“Specific to the rate increase, there were two public notices in 2018 as it related to the assumption of debt for the infrastructure. It went through the legal and proper channels with presentations done by utility rate experts of the state for the critical needs with the infrastructure updates. Coupled with when you don’t raise rates, you’re not doing the proper maintenance and you have experts who give you a report that the Washington Street Lift Station is going to fail in 2022. Everyone who spoke would be shut off from being able to operate their sewer system if Washington Street fails, and that’s a million dollar fix. We need to account on state statue for enterprise funds, our water and sewer,” Mallery said.” You have to bring in enough revenue to pay for expenses to operate the system.”
The issue of incorrect water bills is not a new one. The council had previously discussed the issue back in February. “Historically our records go back to 2005. But to make heads and tails of what occurred from 2005 to 2012, it would drive anyone stir-crazy,” Mallery said.
In a previous meeting, Mallery noted that many problems from water bills resulted years ago from bills being changed to appease people who weren’t happy with the charges. But in most cases, the real problem resulting in the charges was never corrected.
“The reality of a community our size is we have about 1,300 consumers of the product,” Mallery continued. “Comparatively, Portage has almost 16,000.”
He noted also there are also debt obligations the village needs to meet and use fees that have not always been properly calculated. Mallery also noted that in 2017, they identified that most meters in the village were outdated and in need of replacement. He said this previously favored the consumer because the meters had a slower rate. “We’ve changed more meters in the last 28 months than this village has changed in the last 28 years,” Mallery said.
Along those same lines, Mallery said they also spent a great deal of time at the end of 2018 and beginning of 2019 looking at all the utility bills and correcting errors. He also noted that in March, the village began using new technologically advanced reading guns which are meant to bring the best accuracy possible. He said they’ve found most one-time expensive water bills are explained by the older meter equipment running slow.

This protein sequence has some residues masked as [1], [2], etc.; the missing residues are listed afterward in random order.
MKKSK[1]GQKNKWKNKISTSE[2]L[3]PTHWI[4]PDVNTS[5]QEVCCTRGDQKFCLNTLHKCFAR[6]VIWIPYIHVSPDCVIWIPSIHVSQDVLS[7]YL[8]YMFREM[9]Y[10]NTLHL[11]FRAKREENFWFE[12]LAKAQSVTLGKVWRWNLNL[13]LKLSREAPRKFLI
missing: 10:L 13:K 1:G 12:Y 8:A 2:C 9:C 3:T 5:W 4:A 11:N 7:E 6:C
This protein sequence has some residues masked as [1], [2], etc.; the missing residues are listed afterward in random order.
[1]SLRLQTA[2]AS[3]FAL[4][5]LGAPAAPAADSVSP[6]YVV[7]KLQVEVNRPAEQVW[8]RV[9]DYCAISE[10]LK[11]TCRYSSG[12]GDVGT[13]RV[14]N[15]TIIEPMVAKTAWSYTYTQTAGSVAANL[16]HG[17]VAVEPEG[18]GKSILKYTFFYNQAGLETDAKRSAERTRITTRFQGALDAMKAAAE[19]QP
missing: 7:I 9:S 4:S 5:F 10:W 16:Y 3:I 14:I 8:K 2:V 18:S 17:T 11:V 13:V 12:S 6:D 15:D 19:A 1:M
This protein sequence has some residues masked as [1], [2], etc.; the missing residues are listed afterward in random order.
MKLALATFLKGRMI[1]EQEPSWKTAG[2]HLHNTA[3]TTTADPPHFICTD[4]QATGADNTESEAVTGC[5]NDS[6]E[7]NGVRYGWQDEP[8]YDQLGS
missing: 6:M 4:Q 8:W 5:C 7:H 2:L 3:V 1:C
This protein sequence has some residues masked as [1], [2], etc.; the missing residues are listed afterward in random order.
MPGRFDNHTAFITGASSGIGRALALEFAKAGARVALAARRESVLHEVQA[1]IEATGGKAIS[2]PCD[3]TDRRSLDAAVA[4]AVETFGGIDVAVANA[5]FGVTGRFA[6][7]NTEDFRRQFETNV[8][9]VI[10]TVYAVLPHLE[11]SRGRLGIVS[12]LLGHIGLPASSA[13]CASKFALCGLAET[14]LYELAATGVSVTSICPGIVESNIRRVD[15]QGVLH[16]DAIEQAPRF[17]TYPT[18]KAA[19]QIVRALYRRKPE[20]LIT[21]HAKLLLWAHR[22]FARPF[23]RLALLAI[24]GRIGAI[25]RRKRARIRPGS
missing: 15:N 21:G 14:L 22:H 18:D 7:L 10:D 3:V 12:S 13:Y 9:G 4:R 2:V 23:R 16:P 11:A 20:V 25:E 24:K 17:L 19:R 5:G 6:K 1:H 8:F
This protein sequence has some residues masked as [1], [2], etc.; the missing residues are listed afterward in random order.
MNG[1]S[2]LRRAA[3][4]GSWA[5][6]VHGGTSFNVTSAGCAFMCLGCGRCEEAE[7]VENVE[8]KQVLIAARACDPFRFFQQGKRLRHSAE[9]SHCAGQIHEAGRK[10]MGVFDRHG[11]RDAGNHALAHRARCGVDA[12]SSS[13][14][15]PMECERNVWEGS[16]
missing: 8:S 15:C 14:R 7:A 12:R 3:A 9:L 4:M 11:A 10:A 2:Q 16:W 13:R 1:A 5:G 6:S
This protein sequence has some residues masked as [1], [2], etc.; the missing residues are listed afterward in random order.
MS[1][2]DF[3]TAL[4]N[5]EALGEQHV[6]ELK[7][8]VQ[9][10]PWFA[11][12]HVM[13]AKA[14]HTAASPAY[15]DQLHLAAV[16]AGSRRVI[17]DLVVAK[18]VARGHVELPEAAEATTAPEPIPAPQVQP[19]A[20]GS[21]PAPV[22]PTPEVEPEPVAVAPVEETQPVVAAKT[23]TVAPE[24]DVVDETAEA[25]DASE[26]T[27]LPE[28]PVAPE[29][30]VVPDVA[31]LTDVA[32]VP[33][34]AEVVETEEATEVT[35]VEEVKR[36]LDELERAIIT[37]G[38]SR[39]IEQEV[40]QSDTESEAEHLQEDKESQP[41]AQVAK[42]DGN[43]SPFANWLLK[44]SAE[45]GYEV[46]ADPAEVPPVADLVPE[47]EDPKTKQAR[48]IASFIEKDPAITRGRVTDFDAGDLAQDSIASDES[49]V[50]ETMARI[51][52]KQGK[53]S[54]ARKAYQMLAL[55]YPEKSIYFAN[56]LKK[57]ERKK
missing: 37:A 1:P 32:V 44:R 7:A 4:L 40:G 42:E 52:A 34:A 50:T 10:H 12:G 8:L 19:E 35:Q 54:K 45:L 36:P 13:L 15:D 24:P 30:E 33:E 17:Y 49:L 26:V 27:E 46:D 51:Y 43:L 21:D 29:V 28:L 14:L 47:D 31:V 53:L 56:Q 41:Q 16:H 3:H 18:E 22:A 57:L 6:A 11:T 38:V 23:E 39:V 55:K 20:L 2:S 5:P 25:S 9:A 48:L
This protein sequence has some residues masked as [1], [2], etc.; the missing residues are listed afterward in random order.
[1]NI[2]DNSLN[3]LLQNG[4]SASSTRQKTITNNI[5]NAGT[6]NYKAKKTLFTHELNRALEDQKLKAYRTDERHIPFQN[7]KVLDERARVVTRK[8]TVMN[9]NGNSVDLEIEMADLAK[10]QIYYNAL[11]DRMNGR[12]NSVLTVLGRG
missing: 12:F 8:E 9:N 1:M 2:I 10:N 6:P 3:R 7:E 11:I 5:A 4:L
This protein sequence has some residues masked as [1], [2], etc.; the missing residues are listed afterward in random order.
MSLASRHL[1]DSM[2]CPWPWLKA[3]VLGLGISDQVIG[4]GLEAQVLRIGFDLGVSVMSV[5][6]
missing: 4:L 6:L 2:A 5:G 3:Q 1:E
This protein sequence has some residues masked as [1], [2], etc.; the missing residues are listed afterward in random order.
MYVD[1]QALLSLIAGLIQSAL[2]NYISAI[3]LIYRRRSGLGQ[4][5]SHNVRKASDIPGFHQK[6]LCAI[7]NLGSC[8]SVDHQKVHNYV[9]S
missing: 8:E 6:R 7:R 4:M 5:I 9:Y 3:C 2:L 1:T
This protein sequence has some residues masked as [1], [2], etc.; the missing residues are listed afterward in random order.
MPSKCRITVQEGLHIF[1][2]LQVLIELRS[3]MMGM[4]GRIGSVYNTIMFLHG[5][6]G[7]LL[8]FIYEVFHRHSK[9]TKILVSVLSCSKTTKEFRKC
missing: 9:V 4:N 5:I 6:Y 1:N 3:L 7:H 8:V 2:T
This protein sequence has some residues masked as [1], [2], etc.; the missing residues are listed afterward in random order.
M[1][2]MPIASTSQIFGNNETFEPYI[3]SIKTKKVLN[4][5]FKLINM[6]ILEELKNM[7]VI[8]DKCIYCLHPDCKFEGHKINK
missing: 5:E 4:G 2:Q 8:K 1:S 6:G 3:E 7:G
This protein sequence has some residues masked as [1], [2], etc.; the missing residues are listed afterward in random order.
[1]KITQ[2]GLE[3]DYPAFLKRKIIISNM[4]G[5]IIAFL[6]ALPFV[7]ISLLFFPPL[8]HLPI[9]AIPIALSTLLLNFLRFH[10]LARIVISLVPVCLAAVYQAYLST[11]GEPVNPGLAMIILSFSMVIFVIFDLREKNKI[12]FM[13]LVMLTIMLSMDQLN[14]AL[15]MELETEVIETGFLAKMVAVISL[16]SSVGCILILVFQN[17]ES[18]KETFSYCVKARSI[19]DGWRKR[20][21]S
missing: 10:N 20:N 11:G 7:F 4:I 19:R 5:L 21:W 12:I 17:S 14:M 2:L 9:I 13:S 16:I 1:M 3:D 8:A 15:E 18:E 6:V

“That reader on the outside has not kept up with the actual amount of water coming through,” Mallery said. He noted that in hindsight, much of this is the village catching up on long overdue bills.
“They should have been raising the utility rates in this village since 2000 by three percent a year and they failed to do it,” Mallery said. He noted there were some failures to charge proper hookup fees too. “I fully understand the impact this has on some individuals,” Mallery said. “It’s not enjoyable at all, but it’s needed.”
The council trustees all acknowledged they’ve dealt with the issue of high water bills themselves. Trustee Carl Keller said his bill has doubled even though he and his wife are now empty nesters.
“I feel your pain too,” Trustee Gail Reisterer said. “Unfortunately, it’s something that had to be done. We inherited some problems that had to be corrected. It’s painful for everybody.
Trustee Tim Frisbie agreed with these sentiments. “There isn’t one person here who hasn’t been to the village office in the last 20 years and had these conversations,” Frisbie said. “We’ve all gone through that. But we sit before you with the assurance that what is being done is being done above board and by the books for all our benefits.”
Mallery said they will look at doing a presentation for more disclosure in the future with more specifics on the high bills and handouts to explain what’s going on in depth.